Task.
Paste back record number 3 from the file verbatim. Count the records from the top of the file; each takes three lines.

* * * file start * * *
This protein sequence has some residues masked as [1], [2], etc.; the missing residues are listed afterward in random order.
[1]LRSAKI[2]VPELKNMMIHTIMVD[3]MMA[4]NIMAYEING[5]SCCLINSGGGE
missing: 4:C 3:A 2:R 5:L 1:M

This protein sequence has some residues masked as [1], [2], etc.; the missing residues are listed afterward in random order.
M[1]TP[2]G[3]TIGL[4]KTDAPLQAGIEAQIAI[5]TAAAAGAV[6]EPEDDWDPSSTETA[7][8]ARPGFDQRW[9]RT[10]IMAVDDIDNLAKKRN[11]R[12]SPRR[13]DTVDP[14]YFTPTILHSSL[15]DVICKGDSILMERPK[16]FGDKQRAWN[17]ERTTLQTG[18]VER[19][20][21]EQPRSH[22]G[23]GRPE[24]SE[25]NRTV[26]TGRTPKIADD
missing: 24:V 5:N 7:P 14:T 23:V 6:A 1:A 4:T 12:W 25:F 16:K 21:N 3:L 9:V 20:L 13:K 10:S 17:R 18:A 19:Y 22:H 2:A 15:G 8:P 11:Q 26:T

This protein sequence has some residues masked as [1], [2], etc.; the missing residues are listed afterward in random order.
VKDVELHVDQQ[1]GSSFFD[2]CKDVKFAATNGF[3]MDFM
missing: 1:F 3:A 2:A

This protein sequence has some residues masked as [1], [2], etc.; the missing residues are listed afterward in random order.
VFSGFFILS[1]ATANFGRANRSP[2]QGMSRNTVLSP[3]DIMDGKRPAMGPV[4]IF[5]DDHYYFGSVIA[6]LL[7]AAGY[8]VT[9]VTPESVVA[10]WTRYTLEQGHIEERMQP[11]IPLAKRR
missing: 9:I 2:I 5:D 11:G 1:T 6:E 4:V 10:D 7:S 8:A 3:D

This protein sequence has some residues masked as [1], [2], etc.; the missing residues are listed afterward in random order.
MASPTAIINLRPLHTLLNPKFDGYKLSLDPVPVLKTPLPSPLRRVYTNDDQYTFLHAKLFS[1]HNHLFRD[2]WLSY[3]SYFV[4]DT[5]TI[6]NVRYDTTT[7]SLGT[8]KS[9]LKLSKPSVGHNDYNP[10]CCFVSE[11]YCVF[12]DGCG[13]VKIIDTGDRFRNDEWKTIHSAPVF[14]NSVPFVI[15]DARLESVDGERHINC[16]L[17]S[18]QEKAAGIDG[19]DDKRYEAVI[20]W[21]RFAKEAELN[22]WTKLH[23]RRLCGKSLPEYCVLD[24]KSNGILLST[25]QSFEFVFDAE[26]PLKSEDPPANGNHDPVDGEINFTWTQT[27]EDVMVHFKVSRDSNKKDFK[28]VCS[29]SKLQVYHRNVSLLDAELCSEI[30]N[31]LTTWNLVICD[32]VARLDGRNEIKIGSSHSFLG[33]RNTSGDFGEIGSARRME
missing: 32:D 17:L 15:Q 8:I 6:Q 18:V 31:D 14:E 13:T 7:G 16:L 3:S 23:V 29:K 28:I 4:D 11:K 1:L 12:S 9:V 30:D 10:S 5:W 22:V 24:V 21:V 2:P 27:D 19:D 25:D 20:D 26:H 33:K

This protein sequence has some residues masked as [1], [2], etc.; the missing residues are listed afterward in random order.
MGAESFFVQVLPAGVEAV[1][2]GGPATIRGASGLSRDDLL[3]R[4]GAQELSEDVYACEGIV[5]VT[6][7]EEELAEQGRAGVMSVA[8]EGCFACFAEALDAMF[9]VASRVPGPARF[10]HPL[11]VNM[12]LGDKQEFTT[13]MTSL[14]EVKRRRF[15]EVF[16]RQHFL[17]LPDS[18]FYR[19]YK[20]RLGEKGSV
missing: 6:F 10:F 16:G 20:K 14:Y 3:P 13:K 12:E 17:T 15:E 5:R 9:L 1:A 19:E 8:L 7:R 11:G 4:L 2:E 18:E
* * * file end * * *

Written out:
This protein sequence has some residues masked as [1], [2], etc.; the missing residues are listed afterward in random order.
VKDVELHVDQQ[1]GSSFFD[2]CKDVKFAATNGF[3]MDFM
missing: 1:F 3:A 2:A